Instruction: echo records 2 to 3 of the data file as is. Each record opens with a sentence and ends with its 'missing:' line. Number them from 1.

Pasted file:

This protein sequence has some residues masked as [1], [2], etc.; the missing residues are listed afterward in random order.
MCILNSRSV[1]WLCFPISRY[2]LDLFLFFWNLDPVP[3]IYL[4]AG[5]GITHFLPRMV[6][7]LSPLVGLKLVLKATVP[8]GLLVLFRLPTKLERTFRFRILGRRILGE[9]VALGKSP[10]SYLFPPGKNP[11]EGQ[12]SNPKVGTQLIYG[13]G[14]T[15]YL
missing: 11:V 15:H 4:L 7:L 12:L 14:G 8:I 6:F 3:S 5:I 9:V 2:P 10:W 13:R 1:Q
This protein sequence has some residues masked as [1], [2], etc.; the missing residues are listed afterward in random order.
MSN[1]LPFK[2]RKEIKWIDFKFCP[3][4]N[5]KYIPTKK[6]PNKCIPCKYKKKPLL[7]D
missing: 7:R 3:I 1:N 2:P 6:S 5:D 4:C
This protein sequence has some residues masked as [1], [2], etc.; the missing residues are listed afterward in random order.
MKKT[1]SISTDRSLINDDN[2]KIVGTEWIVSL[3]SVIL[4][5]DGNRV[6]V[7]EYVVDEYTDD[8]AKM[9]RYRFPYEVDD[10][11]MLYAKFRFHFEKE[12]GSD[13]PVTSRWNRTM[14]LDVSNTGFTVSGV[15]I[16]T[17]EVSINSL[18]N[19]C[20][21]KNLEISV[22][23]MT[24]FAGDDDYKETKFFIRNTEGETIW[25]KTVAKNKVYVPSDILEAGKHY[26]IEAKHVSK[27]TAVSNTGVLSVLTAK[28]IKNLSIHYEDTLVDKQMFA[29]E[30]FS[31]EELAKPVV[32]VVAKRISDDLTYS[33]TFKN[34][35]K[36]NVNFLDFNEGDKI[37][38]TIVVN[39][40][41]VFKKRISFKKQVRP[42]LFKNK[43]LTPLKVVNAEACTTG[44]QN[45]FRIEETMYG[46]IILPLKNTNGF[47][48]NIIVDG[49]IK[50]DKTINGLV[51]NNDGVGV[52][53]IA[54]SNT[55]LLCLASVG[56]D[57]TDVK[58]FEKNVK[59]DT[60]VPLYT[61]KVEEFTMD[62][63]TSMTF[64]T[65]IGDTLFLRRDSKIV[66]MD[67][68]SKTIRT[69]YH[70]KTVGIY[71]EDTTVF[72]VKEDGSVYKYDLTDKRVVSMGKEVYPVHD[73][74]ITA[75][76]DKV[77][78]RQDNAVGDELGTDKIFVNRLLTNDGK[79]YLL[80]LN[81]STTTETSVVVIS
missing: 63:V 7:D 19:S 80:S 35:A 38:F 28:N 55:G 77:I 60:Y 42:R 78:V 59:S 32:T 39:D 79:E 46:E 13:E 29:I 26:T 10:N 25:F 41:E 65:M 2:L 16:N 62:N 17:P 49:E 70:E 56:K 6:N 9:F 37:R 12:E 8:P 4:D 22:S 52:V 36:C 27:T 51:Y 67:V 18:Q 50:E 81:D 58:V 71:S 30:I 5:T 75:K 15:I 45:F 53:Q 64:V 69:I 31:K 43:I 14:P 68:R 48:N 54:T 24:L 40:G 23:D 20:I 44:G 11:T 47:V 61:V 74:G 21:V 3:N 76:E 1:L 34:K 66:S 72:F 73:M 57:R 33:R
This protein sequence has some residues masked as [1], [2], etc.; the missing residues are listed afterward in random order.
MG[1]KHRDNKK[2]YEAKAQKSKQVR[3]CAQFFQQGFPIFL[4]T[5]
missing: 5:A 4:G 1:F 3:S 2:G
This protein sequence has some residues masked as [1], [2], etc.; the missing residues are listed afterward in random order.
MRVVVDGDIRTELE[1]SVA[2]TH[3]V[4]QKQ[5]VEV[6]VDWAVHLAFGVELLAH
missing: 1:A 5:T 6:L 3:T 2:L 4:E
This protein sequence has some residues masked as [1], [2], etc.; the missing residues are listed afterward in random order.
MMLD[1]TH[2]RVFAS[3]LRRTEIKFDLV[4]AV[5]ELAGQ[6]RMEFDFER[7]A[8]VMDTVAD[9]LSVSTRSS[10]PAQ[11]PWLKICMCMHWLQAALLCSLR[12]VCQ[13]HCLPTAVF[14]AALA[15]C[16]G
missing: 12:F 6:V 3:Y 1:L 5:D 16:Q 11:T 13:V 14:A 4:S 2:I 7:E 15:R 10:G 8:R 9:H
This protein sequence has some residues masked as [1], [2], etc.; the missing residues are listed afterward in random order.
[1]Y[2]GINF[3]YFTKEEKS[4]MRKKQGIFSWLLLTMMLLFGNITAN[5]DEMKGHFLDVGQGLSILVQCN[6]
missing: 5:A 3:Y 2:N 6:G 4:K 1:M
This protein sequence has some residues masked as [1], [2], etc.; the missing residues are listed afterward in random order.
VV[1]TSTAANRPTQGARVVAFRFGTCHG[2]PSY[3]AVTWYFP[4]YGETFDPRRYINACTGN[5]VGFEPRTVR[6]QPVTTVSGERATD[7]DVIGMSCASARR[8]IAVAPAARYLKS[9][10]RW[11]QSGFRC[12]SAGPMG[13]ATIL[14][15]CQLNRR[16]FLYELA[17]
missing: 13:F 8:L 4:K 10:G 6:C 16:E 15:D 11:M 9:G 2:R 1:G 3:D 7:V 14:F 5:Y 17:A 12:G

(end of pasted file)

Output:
This protein sequence has some residues masked as [1], [2], etc.; the missing residues are listed afterward in random order.
MSN[1]LPFK[2]RKEIKWIDFKFCP[3][4]N[5]KYIPTKK[6]PNKCIPCKYKKKPLL[7]D
missing: 7:R 3:I 1:N 2:P 6:S 5:D 4:C
This protein sequence has some residues masked as [1], [2], etc.; the missing residues are listed afterward in random order.
MKKT[1]SISTDRSLINDDN[2]KIVGTEWIVSL[3]SVIL[4][5]DGNRV[6]V[7]EYVVDEYTDD[8]AKM[9]RYRFPYEVDD[10][11]MLYAKFRFHFEKE[12]GSD[13]PVTSRWNRTM[14]LDVSNTGFTVSGV[15]I[16]T[17]EVSINSL[18]N[19]C[20][21]KNLEISV[22][23]MT[24]FAGDDDYKETKFFIRNTEGETIW[25]KTVAKNKVYVPSDILEAGKHY[26]IEAKHVSK[27]TAVSNTGVLSVLTAK[28]IKNLSIHYEDTLVDKQMFA[29]E[30]FS[31]EELAKPVV[32]VVAKRISDDLTYS[33]TFKN[34][35]K[36]NVNFLDFNEGDKI[37][38]TIVVN[39][40][41]VFKKRISFKKQVRP[42]LFKNK[43]LTPLKVVNAEACTTG[44]QN[45]FRIEETMYG[46]IILPLKNTNGF[47][48]NIIVDG[49]IK[50]DKTINGLV[51]NNDGVGV[52][53]IA[54]SNT[55]LLCLASVG[56]D[57]TDVK[58]FEKNVK[59]DT[60]VPLYT[61]KVEEFTMD[62][63]TSMTF[64]T[65]IGDTLFLRRDSKIV[66]MD[67][68]SKTIRT[69]YH[70]KTVGIY[71]EDTTVF[72]VKEDGSVYKYDLTDKRVVSMGKEVYPVHD[73][74]ITA[75][76]DKV[77][78]RQDNAVGDELGTDKIFVNRLLTNDGK[79]YLL[80]LN[81]STTTETSVVVIS
missing: 63:V 7:D 19:S 80:S 35:A 38:F 28:N 55:G 77:I 60:Y 42:R 78:V 59:S 32:T 39:D 79:E 46:E 13:E 29:I 26:T 10:N 25:F 41:E 65:M 2:L 16:N 62:N 17:P 49:E 70:E 56:K 6:N 9:F 37:R 12:E 8:P 4:D 22:S 52:V 36:C 27:T 51:Y 67:V 18:Q 50:E 81:D 58:V 71:S 30:I 5:T 75:K 15:I 45:F 53:Q 64:V 69:I 31:K 43:I 14:P 68:R 48:N 54:T 24:L 40:G 23:D 20:I 44:G 11:T 47:V 61:V 74:G 21:V 3:N 76:E 1:L 34:K 66:S 72:F 73:M 57:R 33:R